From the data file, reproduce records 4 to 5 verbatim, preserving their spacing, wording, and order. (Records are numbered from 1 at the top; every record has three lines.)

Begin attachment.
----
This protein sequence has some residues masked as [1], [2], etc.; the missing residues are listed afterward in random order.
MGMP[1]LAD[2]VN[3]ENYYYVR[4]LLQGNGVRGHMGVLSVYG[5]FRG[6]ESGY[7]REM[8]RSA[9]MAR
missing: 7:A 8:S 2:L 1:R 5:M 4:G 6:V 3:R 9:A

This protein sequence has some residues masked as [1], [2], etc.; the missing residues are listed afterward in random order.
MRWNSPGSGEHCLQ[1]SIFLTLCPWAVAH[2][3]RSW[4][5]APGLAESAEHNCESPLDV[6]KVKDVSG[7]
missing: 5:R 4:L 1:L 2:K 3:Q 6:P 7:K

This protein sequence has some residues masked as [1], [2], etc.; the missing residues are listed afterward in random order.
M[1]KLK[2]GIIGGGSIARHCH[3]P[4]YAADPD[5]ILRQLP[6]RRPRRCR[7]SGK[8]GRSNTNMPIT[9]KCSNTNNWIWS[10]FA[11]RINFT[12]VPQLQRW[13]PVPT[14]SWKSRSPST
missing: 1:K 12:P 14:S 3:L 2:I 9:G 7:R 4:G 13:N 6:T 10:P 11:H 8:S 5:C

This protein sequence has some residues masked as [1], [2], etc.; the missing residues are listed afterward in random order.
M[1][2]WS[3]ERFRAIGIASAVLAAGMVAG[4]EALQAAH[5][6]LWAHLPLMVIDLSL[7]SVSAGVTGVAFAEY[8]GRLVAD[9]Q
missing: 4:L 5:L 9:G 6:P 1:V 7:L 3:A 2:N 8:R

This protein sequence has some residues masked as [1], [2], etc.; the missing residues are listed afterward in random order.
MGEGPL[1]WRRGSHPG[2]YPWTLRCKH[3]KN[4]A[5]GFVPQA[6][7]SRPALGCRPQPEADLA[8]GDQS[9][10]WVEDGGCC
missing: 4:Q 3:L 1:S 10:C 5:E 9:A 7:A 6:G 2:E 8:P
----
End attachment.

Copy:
This protein sequence has some residues masked as [1], [2], etc.; the missing residues are listed afterward in random order.
M[1][2]WS[3]ERFRAIGIASAVLAAGMVAG[4]EALQAAH[5][6]LWAHLPLMVIDLSL[7]SVSAGVTGVAFAEY[8]GRLVAD[9]Q
missing: 4:L 5:L 9:G 6:P 1:V 7:L 3:A 2:N 8:R

This protein sequence has some residues masked as [1], [2], etc.; the missing residues are listed afterward in random order.
MGEGPL[1]WRRGSHPG[2]YPWTLRCKH[3]KN[4]A[5]GFVPQA[6][7]SRPALGCRPQPEADLA[8]GDQS[9][10]WVEDGGCC
missing: 4:Q 3:L 1:S 10:C 5:E 9:A 7:A 6:G 2:E 8:P